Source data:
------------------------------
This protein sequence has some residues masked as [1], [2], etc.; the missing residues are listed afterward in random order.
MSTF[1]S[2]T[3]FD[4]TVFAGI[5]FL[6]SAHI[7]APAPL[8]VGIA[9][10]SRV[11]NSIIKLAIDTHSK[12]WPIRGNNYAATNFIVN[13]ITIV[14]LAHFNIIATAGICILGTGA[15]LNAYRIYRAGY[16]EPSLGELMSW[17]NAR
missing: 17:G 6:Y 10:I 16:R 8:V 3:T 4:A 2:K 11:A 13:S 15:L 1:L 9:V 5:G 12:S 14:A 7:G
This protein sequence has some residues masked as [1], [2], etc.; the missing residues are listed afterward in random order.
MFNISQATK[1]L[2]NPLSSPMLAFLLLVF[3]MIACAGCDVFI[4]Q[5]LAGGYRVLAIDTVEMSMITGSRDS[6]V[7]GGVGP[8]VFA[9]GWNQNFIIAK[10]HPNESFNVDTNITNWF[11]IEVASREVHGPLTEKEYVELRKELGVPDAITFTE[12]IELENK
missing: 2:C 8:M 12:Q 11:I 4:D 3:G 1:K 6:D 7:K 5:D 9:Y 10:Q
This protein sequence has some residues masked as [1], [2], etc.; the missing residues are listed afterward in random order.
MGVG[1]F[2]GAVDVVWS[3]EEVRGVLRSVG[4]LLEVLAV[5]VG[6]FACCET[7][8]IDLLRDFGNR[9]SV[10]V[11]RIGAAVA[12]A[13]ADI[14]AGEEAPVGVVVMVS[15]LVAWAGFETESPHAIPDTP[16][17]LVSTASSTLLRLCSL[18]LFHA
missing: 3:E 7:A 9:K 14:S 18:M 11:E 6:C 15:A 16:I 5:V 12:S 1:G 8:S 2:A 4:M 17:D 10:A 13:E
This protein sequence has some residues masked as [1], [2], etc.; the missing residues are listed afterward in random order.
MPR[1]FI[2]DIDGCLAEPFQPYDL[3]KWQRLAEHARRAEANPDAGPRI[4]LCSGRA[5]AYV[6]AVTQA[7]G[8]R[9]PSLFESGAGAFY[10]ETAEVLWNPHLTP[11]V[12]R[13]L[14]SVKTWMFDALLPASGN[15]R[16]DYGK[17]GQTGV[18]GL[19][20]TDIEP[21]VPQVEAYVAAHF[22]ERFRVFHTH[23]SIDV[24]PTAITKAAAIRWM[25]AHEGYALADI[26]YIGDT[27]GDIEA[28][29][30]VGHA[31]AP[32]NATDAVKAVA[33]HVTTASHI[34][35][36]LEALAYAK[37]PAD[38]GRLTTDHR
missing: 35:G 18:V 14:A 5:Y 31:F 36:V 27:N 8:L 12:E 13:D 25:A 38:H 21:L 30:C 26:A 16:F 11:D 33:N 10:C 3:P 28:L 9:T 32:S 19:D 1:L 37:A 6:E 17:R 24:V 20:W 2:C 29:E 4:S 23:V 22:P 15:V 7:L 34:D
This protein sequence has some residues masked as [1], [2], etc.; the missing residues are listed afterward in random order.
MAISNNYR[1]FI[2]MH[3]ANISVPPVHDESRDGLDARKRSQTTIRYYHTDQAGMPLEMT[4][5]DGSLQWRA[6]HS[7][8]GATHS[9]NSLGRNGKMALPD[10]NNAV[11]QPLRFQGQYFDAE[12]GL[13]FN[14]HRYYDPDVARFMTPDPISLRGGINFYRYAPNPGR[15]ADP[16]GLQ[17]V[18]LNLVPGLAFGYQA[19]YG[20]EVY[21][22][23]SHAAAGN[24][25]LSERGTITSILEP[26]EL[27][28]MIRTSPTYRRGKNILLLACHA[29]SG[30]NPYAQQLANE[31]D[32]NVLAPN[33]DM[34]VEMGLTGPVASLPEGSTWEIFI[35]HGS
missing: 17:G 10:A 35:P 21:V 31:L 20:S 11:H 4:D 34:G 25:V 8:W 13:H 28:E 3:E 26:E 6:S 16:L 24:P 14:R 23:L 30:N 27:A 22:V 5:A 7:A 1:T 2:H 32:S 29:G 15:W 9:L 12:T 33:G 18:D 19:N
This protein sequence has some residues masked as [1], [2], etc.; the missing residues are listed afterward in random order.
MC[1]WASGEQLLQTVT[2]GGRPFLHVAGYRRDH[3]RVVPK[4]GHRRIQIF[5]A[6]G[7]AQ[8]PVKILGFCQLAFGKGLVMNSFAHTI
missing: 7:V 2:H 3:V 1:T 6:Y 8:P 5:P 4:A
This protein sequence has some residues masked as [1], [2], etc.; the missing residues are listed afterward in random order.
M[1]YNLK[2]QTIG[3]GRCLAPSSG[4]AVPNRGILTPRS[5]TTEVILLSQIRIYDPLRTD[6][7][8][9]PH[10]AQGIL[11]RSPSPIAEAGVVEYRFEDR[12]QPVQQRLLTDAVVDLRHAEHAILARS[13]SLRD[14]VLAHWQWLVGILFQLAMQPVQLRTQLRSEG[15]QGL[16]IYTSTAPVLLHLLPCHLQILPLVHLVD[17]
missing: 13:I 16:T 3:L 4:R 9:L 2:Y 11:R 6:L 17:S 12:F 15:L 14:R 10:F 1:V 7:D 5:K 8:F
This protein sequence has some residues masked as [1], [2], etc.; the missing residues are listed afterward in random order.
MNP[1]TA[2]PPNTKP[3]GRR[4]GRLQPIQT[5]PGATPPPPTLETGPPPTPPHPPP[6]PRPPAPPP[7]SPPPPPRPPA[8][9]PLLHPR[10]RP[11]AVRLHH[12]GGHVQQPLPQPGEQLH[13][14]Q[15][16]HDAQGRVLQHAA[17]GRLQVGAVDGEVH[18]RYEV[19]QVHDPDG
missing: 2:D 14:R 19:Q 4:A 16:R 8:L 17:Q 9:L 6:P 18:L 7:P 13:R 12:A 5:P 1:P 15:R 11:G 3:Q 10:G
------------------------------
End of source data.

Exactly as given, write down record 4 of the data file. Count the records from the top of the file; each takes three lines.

This protein sequence has some residues masked as [1], [2], etc.; the missing residues are listed afterward in random order.
MPR[1]FI[2]DIDGCLAEPFQPYDL[3]KWQRLAEHARRAEANPDAGPRI[4]LCSGRA[5]AYV[6]AVTQA[7]G[8]R[9]PSLFESGAGAFY[10]ETAEVLWNPHLTP[11]V[12]R[13]L[14]SVKTWMFDALLPASGN[15]R[16]DYGK[17]GQTGV[18]GL[19][20]TDIEP[21]VPQVEAYVAAHF[22]ERFRVFHTH[23]SIDV[24]PTAITKAAAIRWM[25]AHEGYALADI[26]YIGDT[27]GDIEA[28][29][30]VGHA[31]AP[32]NATDAVKAVA[33]HVTTASHI[34][35][36]LEALAYAK[37]PAD[38]GRLTTDHR
missing: 35:G 18:V 14:A 5:Y 31:F 36:V 27:N 8:L 12:E 13:D 25:A 38:H 21:L 30:C 26:A 16:F 11:D 33:N 10:C 3:P 28:L 9:T 32:S 19:D 1:L 37:A 6:E 17:R 24:V 20:W 2:C 29:E 4:S 23:V 22:P 15:V 7:L 34:D